Two of my CPR Member Scholar colleagues, Nina Mendelson and Holly Doremus have done a first-rate job of previewing and analyzing the oral argument in Sackett v. EPA – a case now awaiting decision by the U.S. Supreme Court.
I fully share Professor Doremus’s hope that, even if the case results in a loss for the government, the Supreme Court’s decision in Sackett will not be decided on constitutional grounds and will be limited in its impact to the Clean Water Act. At the same time, however, I am less sanguine than she is about the potential that exists for even a relatively narrow decision to damage EPA’s underfunded and overstressed enforcement effort.
It is a little known fact – but it is a fact – that the collective resources of EPA and the states have simply not been able to keep up with the challenges of enforcing Clean Water Act requirements. The governments’ portfolio of water pollution threats has evolved from visible discharges from factories and sewage treatment plants to include hundreds of thousands of sources of mining wastes, industrial and municipal storm water runoff, spills of sewage from aging sewer systems, and agricultural runoff. In recent years, the NPDES permit system has drastically expanded in scope. As EPA’s 2009 “Clean Water Act Enforcement Action Plan” candidly acknowledged: “The sheer magnitude of the expanding universe of the NPDES program itself, from roughly 100,000 traditional point sources to nearly a million sources…presents challenges in how we regulate and enforce the laws of this country.”
At the same time, however, the resources available to EPA and the states to meet these challenges have been considerably diminished. EPA’s budget has nominally “plateaued” since the mid-1990s. However, the Agency’s statutory responsibilities have grown and (until recently) it has had to pay its employees salary increases mandated annually by Congress – a situation that has gradually, but significantly, reduced the funds available to EPA for its regulatory and enforcement work.
The possibility that EPA will lose the use of a frequently-used enforcement tool must be viewed in this context of administrative scarcity. In contrast with federal civil enforcement lawsuits – which require a very significant expenditure of resources by EPA and the Department of Justice – administrative compliance orders can be handled by the Agency efficiently and entirely in-house. I think Malcolm Stewart, the Deputy Solicitor General who argued the case did a disservice when he said that “I would assume that any prosecutor, any enforcement person, would want to be better prepared when a case actually went to trial than when he was communicating to the potential defendant that there’s a real likelihood that we would sue you.” In fact, EPA’s regional offices typically take considerable care to assure that administrative orders are never issued to parties who are not actually violating applicable environmental standards. Supervisors in those offices often emphasize to their staffs that staff members’ professional reputations are at stake whenever they draft documents that contain findings of violation, and that, in that context, mistakes will not be tolerated. Moreover, the issuance of administrative orders has the benefit of establishing a viable “enforcement presence” and deterring future violations among a wide variety of polluting industries and municipalities.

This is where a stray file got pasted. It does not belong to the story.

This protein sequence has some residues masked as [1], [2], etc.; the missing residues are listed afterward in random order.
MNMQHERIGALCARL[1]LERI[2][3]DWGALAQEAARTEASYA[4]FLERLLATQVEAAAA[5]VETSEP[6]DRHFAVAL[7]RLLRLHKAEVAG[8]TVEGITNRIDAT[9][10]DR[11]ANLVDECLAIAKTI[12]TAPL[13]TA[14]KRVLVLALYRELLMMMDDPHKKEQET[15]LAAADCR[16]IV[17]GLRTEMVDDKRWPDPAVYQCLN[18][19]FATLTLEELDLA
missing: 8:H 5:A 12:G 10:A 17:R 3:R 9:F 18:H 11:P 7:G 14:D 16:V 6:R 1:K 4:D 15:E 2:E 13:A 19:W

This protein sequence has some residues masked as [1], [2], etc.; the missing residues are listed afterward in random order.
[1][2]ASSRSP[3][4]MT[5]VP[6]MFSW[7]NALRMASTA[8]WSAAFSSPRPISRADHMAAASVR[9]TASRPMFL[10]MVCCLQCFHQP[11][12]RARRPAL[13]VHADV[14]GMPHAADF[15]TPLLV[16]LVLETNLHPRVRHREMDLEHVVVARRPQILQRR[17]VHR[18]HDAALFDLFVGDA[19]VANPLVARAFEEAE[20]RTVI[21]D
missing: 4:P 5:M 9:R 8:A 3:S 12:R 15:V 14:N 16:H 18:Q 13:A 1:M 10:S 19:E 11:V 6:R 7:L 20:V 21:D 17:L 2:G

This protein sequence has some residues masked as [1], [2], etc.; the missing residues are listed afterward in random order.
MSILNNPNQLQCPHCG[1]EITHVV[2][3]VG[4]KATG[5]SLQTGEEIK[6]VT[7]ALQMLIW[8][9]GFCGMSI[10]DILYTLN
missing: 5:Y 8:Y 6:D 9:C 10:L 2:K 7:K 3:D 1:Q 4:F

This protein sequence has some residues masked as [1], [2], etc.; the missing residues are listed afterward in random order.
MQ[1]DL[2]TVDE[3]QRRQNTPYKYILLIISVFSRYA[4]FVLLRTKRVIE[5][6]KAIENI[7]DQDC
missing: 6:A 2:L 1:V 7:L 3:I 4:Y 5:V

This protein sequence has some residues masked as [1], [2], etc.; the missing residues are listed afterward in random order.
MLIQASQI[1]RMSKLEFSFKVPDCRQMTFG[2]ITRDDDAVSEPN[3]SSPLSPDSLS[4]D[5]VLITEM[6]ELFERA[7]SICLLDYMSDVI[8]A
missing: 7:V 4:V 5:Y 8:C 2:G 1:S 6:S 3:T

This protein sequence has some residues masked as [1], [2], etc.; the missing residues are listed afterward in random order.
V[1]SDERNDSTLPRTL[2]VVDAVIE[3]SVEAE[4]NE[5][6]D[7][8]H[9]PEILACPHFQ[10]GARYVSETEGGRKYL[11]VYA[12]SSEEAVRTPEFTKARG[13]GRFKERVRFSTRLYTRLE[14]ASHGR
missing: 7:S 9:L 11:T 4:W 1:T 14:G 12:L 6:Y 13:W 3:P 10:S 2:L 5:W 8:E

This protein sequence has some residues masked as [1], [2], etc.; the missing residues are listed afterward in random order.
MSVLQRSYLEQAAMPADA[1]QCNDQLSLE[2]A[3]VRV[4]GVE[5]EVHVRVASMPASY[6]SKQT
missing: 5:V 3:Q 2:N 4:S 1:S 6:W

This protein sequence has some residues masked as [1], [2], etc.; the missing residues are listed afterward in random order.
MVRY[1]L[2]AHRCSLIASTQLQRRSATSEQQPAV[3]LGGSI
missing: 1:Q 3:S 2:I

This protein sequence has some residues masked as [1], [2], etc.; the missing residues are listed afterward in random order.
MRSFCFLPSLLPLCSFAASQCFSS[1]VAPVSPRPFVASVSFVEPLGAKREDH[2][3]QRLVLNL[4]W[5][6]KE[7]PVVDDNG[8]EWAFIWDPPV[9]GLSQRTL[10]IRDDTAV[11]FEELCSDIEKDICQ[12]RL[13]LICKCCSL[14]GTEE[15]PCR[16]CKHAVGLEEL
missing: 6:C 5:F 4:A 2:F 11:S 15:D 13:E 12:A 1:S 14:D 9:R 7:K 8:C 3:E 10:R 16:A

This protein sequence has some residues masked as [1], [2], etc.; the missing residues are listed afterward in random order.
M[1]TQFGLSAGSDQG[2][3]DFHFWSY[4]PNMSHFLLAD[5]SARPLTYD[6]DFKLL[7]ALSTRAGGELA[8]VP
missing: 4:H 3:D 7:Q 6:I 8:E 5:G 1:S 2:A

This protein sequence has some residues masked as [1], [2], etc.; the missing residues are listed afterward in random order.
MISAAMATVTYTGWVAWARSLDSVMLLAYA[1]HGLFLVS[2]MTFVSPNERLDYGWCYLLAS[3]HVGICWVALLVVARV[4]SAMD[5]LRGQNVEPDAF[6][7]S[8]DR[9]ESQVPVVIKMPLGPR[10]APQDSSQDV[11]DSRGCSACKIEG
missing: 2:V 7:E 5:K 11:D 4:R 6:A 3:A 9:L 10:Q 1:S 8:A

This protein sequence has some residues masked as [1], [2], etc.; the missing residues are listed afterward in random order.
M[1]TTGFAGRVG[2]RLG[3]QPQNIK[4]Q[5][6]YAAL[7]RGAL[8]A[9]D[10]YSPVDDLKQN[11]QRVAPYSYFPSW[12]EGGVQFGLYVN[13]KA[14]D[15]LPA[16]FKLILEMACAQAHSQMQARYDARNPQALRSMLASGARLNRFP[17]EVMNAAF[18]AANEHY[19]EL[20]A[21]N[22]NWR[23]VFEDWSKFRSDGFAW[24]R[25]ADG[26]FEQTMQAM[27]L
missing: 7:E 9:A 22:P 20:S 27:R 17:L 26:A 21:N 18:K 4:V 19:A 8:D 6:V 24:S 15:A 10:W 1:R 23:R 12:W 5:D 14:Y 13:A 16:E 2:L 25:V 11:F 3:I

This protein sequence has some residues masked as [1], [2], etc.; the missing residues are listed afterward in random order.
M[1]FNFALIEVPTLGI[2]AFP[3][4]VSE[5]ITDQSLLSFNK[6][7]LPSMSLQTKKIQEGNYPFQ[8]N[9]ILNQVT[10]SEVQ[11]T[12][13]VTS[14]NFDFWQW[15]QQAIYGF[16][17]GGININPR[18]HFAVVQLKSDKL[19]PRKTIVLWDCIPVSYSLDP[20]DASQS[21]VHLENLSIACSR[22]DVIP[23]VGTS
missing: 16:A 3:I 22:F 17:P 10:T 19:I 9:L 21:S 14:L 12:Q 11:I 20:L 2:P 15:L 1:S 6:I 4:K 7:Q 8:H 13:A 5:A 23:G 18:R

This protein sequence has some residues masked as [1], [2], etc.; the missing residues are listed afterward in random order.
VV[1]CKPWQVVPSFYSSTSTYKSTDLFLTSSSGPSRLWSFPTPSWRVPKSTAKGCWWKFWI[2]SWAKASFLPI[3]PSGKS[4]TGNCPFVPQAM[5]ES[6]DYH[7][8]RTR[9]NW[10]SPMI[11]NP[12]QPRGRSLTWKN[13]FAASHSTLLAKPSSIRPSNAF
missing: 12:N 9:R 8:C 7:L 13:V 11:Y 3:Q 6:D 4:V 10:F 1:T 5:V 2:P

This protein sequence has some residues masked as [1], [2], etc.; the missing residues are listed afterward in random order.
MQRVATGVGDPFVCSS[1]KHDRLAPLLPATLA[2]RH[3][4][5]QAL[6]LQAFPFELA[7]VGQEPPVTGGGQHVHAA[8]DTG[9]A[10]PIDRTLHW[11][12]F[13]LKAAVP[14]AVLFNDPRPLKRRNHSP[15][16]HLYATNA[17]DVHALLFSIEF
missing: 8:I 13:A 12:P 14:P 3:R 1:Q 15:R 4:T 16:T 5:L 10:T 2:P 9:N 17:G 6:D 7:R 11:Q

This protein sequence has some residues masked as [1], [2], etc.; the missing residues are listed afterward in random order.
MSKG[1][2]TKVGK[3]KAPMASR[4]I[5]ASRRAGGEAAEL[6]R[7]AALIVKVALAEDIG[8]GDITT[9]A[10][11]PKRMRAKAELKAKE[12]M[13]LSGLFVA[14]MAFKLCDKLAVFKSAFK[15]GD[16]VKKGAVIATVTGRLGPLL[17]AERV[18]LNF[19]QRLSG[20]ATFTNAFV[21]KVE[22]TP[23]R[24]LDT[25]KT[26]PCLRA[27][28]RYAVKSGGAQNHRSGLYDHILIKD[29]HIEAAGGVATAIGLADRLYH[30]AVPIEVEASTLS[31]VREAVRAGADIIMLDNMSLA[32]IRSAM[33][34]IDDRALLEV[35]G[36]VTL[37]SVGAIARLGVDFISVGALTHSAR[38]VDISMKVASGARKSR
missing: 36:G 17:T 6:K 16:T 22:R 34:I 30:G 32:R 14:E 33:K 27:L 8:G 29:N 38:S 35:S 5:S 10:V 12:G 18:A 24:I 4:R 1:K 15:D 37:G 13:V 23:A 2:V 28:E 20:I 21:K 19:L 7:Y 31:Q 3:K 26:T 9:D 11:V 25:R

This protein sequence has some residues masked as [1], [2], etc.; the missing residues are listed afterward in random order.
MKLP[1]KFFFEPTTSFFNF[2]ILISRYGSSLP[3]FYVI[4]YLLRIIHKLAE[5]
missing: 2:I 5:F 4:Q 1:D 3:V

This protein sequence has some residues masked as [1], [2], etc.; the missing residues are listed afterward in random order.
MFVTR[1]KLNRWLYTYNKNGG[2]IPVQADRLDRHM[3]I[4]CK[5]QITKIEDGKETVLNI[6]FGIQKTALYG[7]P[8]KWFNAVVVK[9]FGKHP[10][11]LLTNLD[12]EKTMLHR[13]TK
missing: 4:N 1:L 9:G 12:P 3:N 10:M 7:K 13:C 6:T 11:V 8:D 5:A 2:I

My concern is that a Supreme Court decision entitling regulated parties to pre-enforcement judicial review of EPA administrative orders will put the Agency at a great disadvantage in negotiating compliance orders with water polluters. Although not all parties who receive an EPA enforcement order would challenge that order in court, it would not take a vast number of petitions for judicial review of administrative orders to bog down federal water pollution control enforcement (by EPA and the also-shorthanded Department of Justice) quite considerably. While EPA might resort to “warning letters” to Clean Water Act violators if its ability to use administrative orders is impaired by the Sackett decision, my own sense is that that violators who receive administrative orders are considerably more likely to perceive that the Agency is serious about taking vigorous action against them if their noncompliance continues than will recipients of warning letters. Much would certainly depend upon how such letters are worded. Nonetheless, I am skeptical that even firmly worded letters would have the same deterrent benefit to EPA (and by extension to the general public) as administrative compliance orders presently have.
I certainly hope that my pessimism about the future impact of the Supreme Court’s forthcoming decision in Sackett v. EPA will turn out to be misplaced, and that Holly Doremus will turn out to be right (as she so often is) that the case will ultimately be viewed as “much ado about not much.” At this point, however, I remain concerned that the highest Court’s opinion in this case may remove a very significant tool from EPA’s Clean Water Act enforcement tool chest at a time when the Agency faces mounting enforcement challenges and our Nation’s waters seem farther than ever from achieving the “chemical, physical and biological integrity” that the Clean Water Act calls for.